United Kingdom

United Kingdom

Successes among many failures

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Five 1.3 MW turbines are turning at National Wind Power's Lambrigg wind farm in Cumbria, the largest built in England since 1993. Since then planning authorities have not permitted any medium or large wind schemes, although larger projects have been allowed in Scotland and Wales.

Lambrigg's Bonus turbines are clearly visible from the M6 motorway -- one of Britain's major routes. It is the first UK wind farm to use megawatt class turbines. Ross Sayers, executive chairman of Innogy, National Wind Power's parent company following the division of National Power into domestic and international businesses, calls the project a "landmark wind farm."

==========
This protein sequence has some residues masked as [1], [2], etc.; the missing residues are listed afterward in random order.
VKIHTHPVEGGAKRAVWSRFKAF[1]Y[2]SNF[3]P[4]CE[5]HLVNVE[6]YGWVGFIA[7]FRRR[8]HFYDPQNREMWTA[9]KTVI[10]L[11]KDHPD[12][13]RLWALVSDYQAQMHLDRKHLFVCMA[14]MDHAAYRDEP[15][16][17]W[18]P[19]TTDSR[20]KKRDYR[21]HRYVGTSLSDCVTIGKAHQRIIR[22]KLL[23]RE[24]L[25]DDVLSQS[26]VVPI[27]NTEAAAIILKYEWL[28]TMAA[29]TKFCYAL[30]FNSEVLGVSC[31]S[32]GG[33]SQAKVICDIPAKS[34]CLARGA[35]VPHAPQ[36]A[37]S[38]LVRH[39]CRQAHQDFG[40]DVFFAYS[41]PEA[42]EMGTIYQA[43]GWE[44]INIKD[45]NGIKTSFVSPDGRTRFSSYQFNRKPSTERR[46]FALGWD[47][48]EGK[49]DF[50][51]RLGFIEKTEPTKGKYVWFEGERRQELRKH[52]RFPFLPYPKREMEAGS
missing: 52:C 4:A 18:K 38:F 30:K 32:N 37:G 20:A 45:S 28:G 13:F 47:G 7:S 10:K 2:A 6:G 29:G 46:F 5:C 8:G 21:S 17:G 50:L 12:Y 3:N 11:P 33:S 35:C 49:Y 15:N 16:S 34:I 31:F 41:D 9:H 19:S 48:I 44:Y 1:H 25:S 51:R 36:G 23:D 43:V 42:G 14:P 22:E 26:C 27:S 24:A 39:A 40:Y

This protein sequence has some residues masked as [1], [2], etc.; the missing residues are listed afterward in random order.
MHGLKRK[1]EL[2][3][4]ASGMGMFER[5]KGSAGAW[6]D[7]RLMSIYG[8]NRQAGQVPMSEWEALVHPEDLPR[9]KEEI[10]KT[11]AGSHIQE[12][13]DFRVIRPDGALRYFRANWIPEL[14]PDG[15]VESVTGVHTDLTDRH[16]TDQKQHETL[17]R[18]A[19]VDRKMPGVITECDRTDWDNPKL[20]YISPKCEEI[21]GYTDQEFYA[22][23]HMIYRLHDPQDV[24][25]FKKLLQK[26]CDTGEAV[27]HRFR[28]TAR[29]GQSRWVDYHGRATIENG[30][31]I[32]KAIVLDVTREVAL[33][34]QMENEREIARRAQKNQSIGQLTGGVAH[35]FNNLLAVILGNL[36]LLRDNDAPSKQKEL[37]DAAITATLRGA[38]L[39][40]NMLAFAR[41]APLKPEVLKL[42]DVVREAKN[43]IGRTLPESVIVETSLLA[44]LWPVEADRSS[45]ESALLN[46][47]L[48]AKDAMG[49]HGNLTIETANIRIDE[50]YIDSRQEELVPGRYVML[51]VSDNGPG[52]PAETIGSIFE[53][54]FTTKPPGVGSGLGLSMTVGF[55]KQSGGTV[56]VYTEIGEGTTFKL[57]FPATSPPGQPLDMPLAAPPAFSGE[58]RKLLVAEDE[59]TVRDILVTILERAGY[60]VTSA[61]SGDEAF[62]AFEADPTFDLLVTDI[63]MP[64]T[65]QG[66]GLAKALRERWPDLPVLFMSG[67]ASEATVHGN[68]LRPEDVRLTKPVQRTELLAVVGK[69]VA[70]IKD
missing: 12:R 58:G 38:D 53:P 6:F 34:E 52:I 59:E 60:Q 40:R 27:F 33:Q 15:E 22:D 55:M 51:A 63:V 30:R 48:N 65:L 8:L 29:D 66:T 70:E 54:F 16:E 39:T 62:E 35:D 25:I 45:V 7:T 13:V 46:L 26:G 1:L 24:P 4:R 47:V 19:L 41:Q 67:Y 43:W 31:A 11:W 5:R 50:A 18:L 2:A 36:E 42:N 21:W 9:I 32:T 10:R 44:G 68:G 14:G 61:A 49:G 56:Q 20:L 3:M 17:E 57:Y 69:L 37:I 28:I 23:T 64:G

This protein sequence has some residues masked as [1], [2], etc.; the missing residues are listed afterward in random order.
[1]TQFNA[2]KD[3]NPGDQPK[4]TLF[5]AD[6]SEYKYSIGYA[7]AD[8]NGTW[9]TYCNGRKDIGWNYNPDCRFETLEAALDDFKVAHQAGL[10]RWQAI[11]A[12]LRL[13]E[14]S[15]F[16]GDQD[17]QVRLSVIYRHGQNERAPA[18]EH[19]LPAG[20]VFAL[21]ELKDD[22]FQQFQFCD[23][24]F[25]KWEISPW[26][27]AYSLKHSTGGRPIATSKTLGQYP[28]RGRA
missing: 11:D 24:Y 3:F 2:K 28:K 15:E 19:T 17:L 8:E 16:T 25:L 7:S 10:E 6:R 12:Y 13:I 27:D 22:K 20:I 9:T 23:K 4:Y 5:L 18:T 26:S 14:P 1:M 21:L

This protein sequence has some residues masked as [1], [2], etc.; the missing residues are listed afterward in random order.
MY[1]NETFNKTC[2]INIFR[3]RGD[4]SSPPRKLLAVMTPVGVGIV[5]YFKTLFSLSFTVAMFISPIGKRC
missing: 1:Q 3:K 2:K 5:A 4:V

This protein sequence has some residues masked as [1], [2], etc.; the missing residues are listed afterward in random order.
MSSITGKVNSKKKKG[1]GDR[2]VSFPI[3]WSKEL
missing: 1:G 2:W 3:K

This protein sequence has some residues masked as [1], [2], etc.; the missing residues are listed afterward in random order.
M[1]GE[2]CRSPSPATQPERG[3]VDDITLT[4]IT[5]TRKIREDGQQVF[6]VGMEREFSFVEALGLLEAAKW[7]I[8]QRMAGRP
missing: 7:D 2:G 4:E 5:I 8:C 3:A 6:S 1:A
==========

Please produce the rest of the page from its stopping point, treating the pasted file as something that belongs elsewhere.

Meanwhile, a proposal by PowerGen Renewables' for a 9 MW wind farm at Out Newton on Humberside, north east England, has been approved, though a 13 MW proposal by Renewable Energy Systems for a site nearby at Hollym, Holderness, was turned down at the same planning inquiry. The companies had jointly appealed against a rejection by East Riding council of their applications. According to David Farrier from PowerGen Renewables, preparatory work has started for seven 1.3 MW turbines at Out Newton, including turbine selection.

PowerGen Renewables' good news in the north east follows its success in the Scottish Borders where a 30 MW project received planning consent at Bowbeat, near Peebles. Scottish Borders councillors approved the application unanimously in August. But the wind farm, which has two power purchase contracts under the Scottish Renewables Obligation (SRO), has one further hurdle to clear: the Scottish Executive needs to give its final approval to the 24 1.3 MW turbines.

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